A Goodbye to Bowie

Hassan Baker

Everyone relates to music differently, that’s a given.

We all project our own emotions into art. Since the announcement of David Bowie’s death, his friends and family have come out with statements on the matter, such as fellow musician and long friend Iggy Pop who stated: “David’s friendship was the light of my life. I never met such a brilliant person. He was the best there is.”

People from many different generations and walks of life have been giving their statements, which just goes to show how much of an impact Bowie had on more than just music. For example, my mother who barely speaks English, heard of his death as soon as I had as it made Arabic news. The Starman clearly had a worldwide impact.

He was much more than a musician, a cultural icon and an artist in the truest sense. Draped in glamorous costumes, make-up and face paint as Ziggy Stardust, as Aladdin Sane, and every other alter ego, he shook and revolutionised the sound of pop music as well as the look.

Photograph courtesy of Conor Lane.
Photograph courtesy of Conor Lane.

Madonna, the Queen of Pop said: “I never felt like I fit in growing up in Michigan. Like an oddball or a freak. I went to see him in concert at Cobo Arena in Detroit. It was the first concert I’d ever been to. I snuck out of the house with my girlfriend wearing a cape. We got caught after and I was grounded for the summer. I didn’t care. I already had many of his records and was so inspired by the way he played with gender confusion. Was both masculine and feminine. Funny and serious. Clever and wise … Thank you David Bowie. I owe you a lot … The world will miss you. Love M.”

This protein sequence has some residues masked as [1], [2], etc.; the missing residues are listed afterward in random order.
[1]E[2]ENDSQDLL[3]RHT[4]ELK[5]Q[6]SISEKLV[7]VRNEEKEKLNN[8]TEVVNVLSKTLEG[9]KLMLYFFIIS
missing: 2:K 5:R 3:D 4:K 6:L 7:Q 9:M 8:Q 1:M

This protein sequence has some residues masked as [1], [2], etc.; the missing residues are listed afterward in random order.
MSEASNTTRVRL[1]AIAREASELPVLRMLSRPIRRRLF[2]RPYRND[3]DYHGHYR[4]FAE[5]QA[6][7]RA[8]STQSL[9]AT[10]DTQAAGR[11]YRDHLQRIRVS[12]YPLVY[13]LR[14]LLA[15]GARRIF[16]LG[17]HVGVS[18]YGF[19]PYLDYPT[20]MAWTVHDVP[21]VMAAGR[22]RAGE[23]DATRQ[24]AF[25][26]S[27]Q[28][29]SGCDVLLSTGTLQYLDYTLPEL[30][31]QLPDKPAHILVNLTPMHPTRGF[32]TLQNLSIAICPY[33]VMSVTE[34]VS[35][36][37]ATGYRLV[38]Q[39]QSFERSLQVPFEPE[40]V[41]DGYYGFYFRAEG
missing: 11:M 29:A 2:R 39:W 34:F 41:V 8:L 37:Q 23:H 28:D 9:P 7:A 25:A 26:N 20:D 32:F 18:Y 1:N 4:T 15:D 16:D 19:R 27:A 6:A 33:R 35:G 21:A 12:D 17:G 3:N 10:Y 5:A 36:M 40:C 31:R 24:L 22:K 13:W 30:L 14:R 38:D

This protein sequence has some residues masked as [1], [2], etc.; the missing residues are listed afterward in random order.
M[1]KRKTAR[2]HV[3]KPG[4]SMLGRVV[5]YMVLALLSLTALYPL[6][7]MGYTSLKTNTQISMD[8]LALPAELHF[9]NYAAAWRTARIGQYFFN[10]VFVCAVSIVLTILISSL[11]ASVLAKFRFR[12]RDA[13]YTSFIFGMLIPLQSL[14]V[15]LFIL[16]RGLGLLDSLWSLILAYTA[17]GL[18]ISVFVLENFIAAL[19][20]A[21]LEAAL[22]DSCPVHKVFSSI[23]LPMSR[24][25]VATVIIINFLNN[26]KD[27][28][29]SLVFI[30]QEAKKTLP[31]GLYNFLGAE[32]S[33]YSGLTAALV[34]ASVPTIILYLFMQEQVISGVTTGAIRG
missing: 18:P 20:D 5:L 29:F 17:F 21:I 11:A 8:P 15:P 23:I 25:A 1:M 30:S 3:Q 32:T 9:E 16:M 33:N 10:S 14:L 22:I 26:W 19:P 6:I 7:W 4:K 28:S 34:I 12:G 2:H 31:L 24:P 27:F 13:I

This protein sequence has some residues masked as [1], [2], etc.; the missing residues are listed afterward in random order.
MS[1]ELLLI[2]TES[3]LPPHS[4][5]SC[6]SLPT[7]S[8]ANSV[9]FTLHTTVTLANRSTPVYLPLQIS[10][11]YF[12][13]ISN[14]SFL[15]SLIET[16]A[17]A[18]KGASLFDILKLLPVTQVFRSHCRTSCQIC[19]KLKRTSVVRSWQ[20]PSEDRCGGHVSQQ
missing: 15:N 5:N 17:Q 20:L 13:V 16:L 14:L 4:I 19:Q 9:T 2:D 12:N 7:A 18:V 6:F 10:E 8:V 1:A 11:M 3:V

I would consider myself as an avid follower of music, but I’m not exactly a diehard Bowie fan, not to say I’m not a fan at all. However, it’s hard to follow most musicians without appreciating what he’s done and how he’s influenced the entire industry. So at the risk of sounding like I’m jumping on the bandwagon, I’ve decided to give my statement on the artist as well. The genius in Bowie wasn’t just his amazing song writing, it was his ability to seamlessly change with times, all the while sticking true to his quirky self to create great and sincere music.

I can’t help but respect a guy that can abstract incomprehensible things like space travel into a sincere and human experience, all the while dressed in some crazy bit of clothing, portraying some equally ridiculous fictional character. Best of all, he did it during the 60s when everyone was paranoid and frightened of these concepts, as well as men in strange clothing.

In my opinion, Bowie taught us to embrace what we don’t understand rather than fear it. I don’t think anyone actually understood who David Bowie truly was, what with all his strangeness, but he was still appreciated nonetheless. His death really was a shock, because he had changed his name and his look multiple times, he’d truly abandoned all sense of human character and transcended it all like a timeless alien.

By far, the most outstanding statements have come from his fans, which seem to be celebrating his life more than grieving about his death. So rather than just quoting the numerous celebrity tweets, I decided to get some statements from some big David Bowie fans.

Photographs courtesy of Conor Lane.